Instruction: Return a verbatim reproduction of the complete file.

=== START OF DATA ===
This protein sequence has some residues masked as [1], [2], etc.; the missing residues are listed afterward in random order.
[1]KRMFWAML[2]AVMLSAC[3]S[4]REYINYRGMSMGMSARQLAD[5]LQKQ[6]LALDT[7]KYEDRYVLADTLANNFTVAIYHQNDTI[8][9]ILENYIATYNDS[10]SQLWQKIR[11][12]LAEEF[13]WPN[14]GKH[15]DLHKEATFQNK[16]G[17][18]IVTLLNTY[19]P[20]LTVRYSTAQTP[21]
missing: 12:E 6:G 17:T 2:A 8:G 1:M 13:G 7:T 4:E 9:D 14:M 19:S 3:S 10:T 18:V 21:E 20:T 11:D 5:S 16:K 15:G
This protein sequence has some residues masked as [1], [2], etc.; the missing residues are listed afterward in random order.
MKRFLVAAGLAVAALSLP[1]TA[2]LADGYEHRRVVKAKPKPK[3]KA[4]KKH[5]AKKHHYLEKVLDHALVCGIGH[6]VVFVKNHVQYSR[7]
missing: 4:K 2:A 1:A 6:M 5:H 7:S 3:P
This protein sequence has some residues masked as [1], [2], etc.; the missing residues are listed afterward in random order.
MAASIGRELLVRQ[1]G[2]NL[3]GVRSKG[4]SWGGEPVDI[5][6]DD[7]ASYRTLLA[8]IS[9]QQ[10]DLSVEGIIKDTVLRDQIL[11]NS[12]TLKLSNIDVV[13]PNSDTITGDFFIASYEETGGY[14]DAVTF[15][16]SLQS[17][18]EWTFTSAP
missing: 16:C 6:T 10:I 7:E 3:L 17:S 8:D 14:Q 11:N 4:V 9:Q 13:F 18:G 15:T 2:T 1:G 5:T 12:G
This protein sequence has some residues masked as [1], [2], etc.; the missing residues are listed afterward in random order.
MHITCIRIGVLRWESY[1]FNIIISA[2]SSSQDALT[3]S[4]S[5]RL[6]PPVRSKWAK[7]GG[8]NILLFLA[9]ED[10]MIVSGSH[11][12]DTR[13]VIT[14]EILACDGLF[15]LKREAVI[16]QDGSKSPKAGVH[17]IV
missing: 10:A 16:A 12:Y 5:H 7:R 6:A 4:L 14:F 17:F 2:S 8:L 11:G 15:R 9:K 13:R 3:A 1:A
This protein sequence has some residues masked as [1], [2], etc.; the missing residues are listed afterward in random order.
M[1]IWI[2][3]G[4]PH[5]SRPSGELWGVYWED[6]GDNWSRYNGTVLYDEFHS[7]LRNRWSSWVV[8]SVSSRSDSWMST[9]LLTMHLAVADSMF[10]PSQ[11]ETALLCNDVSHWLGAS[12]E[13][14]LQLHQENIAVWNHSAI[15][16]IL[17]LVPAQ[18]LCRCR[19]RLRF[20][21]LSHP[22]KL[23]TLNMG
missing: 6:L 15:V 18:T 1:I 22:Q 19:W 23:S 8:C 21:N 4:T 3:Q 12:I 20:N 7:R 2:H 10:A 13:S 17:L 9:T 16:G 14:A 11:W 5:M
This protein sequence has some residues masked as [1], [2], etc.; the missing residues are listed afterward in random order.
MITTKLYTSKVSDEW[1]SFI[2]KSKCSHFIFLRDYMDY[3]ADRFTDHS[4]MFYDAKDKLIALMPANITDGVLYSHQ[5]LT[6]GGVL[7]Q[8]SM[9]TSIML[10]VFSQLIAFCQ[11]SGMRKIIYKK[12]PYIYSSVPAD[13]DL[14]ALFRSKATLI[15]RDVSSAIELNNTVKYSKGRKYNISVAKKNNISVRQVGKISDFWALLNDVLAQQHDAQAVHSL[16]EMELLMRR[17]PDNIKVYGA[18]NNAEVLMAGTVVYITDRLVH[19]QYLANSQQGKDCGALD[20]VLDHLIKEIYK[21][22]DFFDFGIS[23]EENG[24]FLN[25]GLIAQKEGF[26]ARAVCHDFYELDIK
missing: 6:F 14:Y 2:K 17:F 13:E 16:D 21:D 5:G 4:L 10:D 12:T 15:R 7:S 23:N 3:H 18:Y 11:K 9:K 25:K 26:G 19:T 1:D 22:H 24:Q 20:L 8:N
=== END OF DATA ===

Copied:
This protein sequence has some residues masked as [1], [2], etc.; the missing residues are listed afterward in random order.
[1]KRMFWAML[2]AVMLSAC[3]S[4]REYINYRGMSMGMSARQLAD[5]LQKQ[6]LALDT[7]KYEDRYVLADTLANNFTVAIYHQNDTI[8][9]ILENYIATYNDS[10]SQLWQKIR[11][12]LAEEF[13]WPN[14]GKH[15]DLHKEATFQNK[16]G[17][18]IVTLLNTY[19]P[20]LTVRYSTAQTP[21]
missing: 12:E 6:G 17:T 2:A 8:G 1:M 13:G 7:T 4:E 9:D 14:M 19:S 3:S 10:T 18:V 21:E 20:T 11:D 5:S 16:K 15:G
This protein sequence has some residues masked as [1], [2], etc.; the missing residues are listed afterward in random order.
MKRFLVAAGLAVAALSLP[1]TA[2]LADGYEHRRVVKAKPKPK[3]KA[4]KKH[5]AKKHHYLEKVLDHALVCGIGH[6]VVFVKNHVQYSR[7]
missing: 4:K 2:A 1:A 6:M 5:H 7:S 3:P
This protein sequence has some residues masked as [1], [2], etc.; the missing residues are listed afterward in random order.
MAASIGRELLVRQ[1]G[2]NL[3]GVRSKG[4]SWGGEPVDI[5][6]DD[7]ASYRTLLA[8]IS[9]QQ[10]DLSVEGIIKDTVLRDQIL[11]NS[12]TLKLSNIDVV[13]PNSDTITGDFFIASYEETGGY[14]DAVTF[15][16]SLQS[17][18]EWTFTSAP
missing: 16:C 6:T 10:I 7:E 3:L 17:S 8:D 14:Q 11:N 4:V 9:Q 13:F 18:G 15:T 2:T 1:G 5:T 12:G
This protein sequence has some residues masked as [1], [2], etc.; the missing residues are listed afterward in random order.
MHITCIRIGVLRWESY[1]FNIIISA[2]SSSQDALT[3]S[4]S[5]RL[6]PPVRSKWAK[7]GG[8]NILLFLA[9]ED[10]MIVSGSH[11][12]DTR[13]VIT[14]EILACDGLF[15]LKREAVI[16]QDGSKSPKAGVH[17]IV
missing: 10:A 16:A 12:Y 5:H 7:R 6:A 4:L 14:F 17:F 2:S 8:L 11:G 15:R 9:K 13:R 3:A 1:A
This protein sequence has some residues masked as [1], [2], etc.; the missing residues are listed afterward in random order.
M[1]IWI[2][3]G[4]PH[5]SRPSGELWGVYWED[6]GDNWSRYNGTVLYDEFHS[7]LRNRWSSWVV[8]SVSSRSDSWMST[9]LLTMHLAVADSMF[10]PSQ[11]ETALLCNDVSHWLGAS[12]E[13][14]LQLHQENIAVWNHSAI[15][16]IL[17]LVPAQ[18]LCRCR[19]RLRF[20][21]LSHP[22]KL[23]TLNMG
missing: 6:L 15:V 18:T 1:I 22:Q 19:W 23:S 8:C 21:N 4:T 3:Q 12:I 20:N 7:R 2:H 10:A 13:S 17:L 9:T 16:G 14:A 11:W 5:M
This protein sequence has some residues masked as [1], [2], etc.; the missing residues are listed afterward in random order.
MITTKLYTSKVSDEW[1]SFI[2]KSKCSHFIFLRDYMDY[3]ADRFTDHS[4]MFYDAKDKLIALMPANITDGVLYSHQ[5]LT[6]GGVL[7]Q[8]SM[9]TSIML[10]VFSQLIAFCQ[11]SGMRKIIYKK[12]PYIYSSVPAD[13]DL[14]ALFRSKATLI[15]RDVSSAIELNNTVKYSKGRKYNISVAKKNNISVRQVGKISDFWALLNDVLAQQHDAQAVHSL[16]EMELLMRR[17]PDNIKVYGA[18]NNAEVLMAGTVVYITDRLVH[19]QYLANSQQGKDCGALD[20]VLDHLIKEIYK[21][22]DFFDFGIS[23]EENG[24]FLN[25]GLIAQKEGF[26]ARAVCHDFYELDIK
missing: 6:F 14:Y 2:K 17:F 13:E 16:D 21:D 5:G 4:L 10:D 12:T 15:R 7:S 23:N 3:H 18:Y 11:K 9:K 25:K 26:G 19:T 1:D 22:H 24:Q 20:L 8:N